Similarly, One Medical Group have introduced a wellbeing retreat as part of their Health and Wellbeing Strategy, giving staff members the chance to focus physical health, healthy eating and developing resilience. This is followed up with one-on-one health checks to further promote wellbeing and provide employees with any support they need. Again, IHPN believes that sharing best practice in terms of employee wellbeing across the health system can serve as an important factor in creating a more robust workforce.
The international workforce is absolutely vital to the continued functioning of the health workforce. Current immigration policies are broadly supportive of recruiting registered health professionals from overseas, however the impact of Brexit has significantly complicated this process. It is unclear what the long-term impacts will be in terms of attracting health workers to the UK.
It has been estimated that that up to 160,000 EEA workers who arrived in the UK over the last three years would not have been eligible to live and work here had the new immigration rules been in place. Though the proportion of potential health sector employees impacted will likely be lower than for other sectors, further analysis of recruitment over the next few years will be essential to monitor progress against recruitment targets.
In addition, restrictions on movement introduced to help manage the Covid-19 pandemic will have paused and disrupted many migration plans, and it is likely that these will continue in the short term, even with international travel now restored.
Finally, it will of utmost importance to both independent providers and the NHS that both the mutual recognition of professional qualifications and registration requirements are carefully managed following the end of the post-Brexit transition period, and reviewed on an ongoing basis to ensure that they remain fit for purpose.
Alongside robust international recruitment, it is necessary to increase the number of health professionals who are trained in the UK. As discussed above, IHPN members have already reflected the importance of increasing apprenticeships and widening access to other training and clinical placement opportunities. We are aware from our colleagues at the NHS Confederation that their members frequently report difficulties both in terms of ability and capacity of the service to support an increase in placements and supervision in clinical roles that require a large amount of supervision and assessment within the workplace.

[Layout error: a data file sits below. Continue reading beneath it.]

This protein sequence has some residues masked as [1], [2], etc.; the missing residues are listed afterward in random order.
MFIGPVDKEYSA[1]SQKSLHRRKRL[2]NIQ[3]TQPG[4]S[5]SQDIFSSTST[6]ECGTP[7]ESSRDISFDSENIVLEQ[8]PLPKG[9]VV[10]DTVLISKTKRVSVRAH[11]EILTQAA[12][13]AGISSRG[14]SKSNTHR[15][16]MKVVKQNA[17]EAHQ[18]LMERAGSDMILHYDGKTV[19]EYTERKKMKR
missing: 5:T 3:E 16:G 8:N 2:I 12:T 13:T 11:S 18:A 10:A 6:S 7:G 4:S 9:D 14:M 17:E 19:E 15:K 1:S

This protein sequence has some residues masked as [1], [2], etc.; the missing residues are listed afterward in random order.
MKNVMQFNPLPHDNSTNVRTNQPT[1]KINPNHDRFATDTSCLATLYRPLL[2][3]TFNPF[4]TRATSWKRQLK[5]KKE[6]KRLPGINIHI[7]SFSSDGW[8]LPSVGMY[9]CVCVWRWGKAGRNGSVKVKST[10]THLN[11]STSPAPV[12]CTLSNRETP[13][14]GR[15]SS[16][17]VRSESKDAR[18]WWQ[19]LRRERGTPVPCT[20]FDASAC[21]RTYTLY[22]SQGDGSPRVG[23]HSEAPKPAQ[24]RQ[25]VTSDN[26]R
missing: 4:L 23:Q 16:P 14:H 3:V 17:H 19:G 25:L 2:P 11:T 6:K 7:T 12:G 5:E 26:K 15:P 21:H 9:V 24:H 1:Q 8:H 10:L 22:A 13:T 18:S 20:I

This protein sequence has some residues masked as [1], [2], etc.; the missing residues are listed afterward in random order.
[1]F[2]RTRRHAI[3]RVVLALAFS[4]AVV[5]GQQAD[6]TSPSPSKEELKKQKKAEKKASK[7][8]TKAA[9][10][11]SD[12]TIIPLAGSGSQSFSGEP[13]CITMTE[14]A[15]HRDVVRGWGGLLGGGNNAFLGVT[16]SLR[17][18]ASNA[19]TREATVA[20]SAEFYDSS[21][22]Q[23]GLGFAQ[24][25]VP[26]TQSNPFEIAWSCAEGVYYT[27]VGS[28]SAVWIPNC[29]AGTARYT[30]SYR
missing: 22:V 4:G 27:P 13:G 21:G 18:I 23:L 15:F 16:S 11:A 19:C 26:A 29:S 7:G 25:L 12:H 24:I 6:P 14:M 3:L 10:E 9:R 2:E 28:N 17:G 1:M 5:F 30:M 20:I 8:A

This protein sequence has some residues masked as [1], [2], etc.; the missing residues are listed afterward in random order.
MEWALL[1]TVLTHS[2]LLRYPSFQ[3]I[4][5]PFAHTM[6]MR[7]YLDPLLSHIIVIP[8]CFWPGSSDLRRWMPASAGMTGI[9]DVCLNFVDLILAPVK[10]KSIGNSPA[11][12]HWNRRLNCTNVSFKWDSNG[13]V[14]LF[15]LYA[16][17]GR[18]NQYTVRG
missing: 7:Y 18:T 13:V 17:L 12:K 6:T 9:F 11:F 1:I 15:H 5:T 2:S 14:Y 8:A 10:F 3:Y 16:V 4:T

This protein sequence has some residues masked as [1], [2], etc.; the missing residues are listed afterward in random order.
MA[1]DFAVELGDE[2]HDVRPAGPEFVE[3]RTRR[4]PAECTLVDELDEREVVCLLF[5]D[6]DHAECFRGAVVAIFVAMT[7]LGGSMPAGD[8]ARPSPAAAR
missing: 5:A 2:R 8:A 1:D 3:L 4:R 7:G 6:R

It is difficult for health organisations to strike a balance between providing excellent patient care and having sufficient capacity to support meaningful and high-quality learning in the workplace, and so therefore it is important that infrastructure and support for training reflect this. There will be a critical role for the independent sector in this, particularly specialties – ophthalmology, for example – where independent providers deliver the majority of some activities on behalf of the NHS.
Shared workforce mapping is particularly important with regards training, given the key role independent providers play in delivering NHS care. A key element here is ensuring that best practice and innovation can be efficiently and effectively shared across the whole healthcare system to ensure that the training offer is as robust and comprehensive as possible.
Ongoing health system reforms are seeking to place a greater emphasis than ever before on integration across local regions for health and care. For this to achieve its desired goals – and particularly with regards to training, recruitment and workforce retention – then it is vital that a “whole systems” approach is taken. This could mean, for example, ensuring that the training offer from independent providers is viewed as much a part of clinical career pathway as a standard NHS junior doctor rotation placement, or even – capacity permitting – including an independent provider placement as a standard rotation for junior doctors.
It’s therefore important that new NHS Integrated Care Systems (ICSs) are as open and inclusive as possible, and include all local providers in their area (regardless of ownership type). This will help ensure that any workforce initiatives are successfully implemented across local systems, with the most effective use of all available staffing resource.